If your helmet comes with a proprietary fit system, then you will probably receive an instruction sheet with the helmet on how to work the system to personalize the helmet size to fit your head comfortably.
Bike Helmet Adjustment Mechanism
The dial fit system is simple and effective and is located at the rear of your helmet. You can take your helmet off and look inside as you turn the dial wheel and you will see that as you turn the dial it causes a thin plastic band to contract and tighten around where your head would be.
One of the fit systems created by Lazer helmets has a roller type of dial at the top rear of the helmet. Most other helmets use the pinion wheel/dial at the back of the helmet.
There are other systems that not only use the dial adjustment for fitting horizontally around the head but also include a vertical adjuster which can pull the helmet down closer to your head. This type of system can achieve close to a perfectly snug fit.
Other systems give you the option of turning the dial wheel or squeezing the adjuster wings alongside the dial system.
Some helmets have no fit adjustment system at all, claiming that the helmet will fit all-sized heads. I am a little skeptical of such claims.
And then there are others without an adjuster system, however, they provide additional helmet padding for the helmet wearer to add/remove as necessary.
Before putting your helmet on your head, you might need to turn the dial counterclockwise so that it is loose enough to get onto your head.
Once you have the helmet on your head, you can simply reach around the back with one hand and turn the rotary dial clockwise to tighten and counterclockwise to loosen.
As you turn the dial, you will hear it click as it tightens. Continue until you have a nice, snug fit but not so tight that you’ll pass out or lose feeling in your scalp.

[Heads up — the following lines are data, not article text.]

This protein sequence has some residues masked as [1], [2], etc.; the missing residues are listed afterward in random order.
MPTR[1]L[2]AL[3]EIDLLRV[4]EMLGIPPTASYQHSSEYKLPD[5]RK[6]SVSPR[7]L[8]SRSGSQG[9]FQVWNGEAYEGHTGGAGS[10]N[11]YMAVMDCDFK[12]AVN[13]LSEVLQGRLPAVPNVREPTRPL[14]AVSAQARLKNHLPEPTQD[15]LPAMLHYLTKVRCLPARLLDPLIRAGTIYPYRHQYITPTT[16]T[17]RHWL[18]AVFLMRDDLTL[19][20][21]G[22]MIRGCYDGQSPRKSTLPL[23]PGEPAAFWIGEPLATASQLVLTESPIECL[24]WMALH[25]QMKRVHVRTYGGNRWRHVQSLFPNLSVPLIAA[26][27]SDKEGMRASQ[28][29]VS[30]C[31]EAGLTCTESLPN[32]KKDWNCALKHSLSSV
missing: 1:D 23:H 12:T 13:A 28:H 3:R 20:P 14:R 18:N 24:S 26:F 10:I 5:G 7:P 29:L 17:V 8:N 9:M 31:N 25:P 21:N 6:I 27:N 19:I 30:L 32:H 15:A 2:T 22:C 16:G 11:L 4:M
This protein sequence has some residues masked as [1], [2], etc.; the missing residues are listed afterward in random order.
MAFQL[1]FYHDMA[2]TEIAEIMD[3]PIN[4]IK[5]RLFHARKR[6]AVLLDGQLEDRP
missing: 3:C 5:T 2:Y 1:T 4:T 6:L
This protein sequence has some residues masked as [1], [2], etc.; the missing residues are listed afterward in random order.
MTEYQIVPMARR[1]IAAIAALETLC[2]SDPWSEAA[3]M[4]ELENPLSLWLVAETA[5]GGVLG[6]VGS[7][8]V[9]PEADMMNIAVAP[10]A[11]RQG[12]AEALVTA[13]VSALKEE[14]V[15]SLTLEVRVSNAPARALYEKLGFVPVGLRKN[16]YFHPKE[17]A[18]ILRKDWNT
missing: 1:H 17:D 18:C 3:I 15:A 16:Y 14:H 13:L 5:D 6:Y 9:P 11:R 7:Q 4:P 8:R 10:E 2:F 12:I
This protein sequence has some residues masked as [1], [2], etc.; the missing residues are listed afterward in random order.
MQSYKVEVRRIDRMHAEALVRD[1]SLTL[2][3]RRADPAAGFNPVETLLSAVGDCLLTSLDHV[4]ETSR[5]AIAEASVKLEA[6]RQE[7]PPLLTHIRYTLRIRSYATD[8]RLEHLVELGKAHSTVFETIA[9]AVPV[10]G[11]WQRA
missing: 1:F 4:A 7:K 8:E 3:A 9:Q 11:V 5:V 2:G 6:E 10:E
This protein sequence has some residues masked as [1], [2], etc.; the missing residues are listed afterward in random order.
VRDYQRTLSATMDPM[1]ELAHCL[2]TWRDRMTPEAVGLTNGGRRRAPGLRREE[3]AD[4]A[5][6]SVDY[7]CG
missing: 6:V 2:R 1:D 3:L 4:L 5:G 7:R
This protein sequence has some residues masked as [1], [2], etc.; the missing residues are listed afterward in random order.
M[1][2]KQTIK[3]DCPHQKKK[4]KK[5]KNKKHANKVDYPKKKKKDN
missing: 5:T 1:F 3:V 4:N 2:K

Bike Helmet Chin Strap
Bike helmet adjustable fit systems are great for ensuring your helmet is comfortable when you are riding. However, it is the chinstrap, otherwise known as the retention system, that is responsible for your head’s safety.
A properly functioning retention system is necessary for a bicycle helmet to pass safety certification testing. A chinstrap failure could see your helmet coming off your head just at the moment that you need it the most.
You want the chin straps tight enough that you can fit two fingers in between the strap and your throat and it makes for a reasonably tight but comfortable fit.
Depending on the design of the chin strap, you may have to make adjustments under the chin and/or up near the ear lobes, where the head straps come down and meet the single strap in a Y-shape.
How to Adjust Bike Helmet Straps
There are two places that you need to adjust your helmet’s chinstrap: below the ears where the two straps coming from the helmet meet to form the bottom of the ‘V’ part of the ‘Y’. And the second place to adjust is under your chin.
How to adjust the strap below your ear depends on the type of fitting used. Many of them will simply slide up or down, other brands require you to press a circular button while others will have a lift-up flap to lift before you can slide it into place.
Then, there are others that can’t be adjusted at all.
You should take your helmet off first to see how the side adjusters work. You may also need to adjust the length of one of the straps coming from the helmet, which can be done by holding one strap in place while sliding the other.
Be sure to have the straps on both sides of the helmet even and that they come in front of and behind the ears without touching your ears.
Next is to adjust the strap under your chin. You will see that only one of the straps can be adjusted as the other strap is fixed in place. You should be able to see how to slide and adjust the length of the strap to make it longer or shorter to suit your head size.
When adjusting the chinstrap under your chin, the most important thing to know is that it shouldn’t be too loose or too tight. There should be enough space for you to slide two fingers between the strap and your throat.
How To Fit A Cycling Helmet Correctly | WHAT HAPPENS IF YOU DON’T!
Wearing a bike helmet the right way can save you a lot of headaches down the road, pun very much intended. Concussions and brain injuries are no joke. A lot of people think that bike helmets look stupid and maybe they’re right. It does kind of look like a goofy mushroom bouncing up and down on a bike.
However, better to look stupid than have a concussion and a great deal of road rash where your hair used to be. Be safe, wear a helmet, and wear it the right way.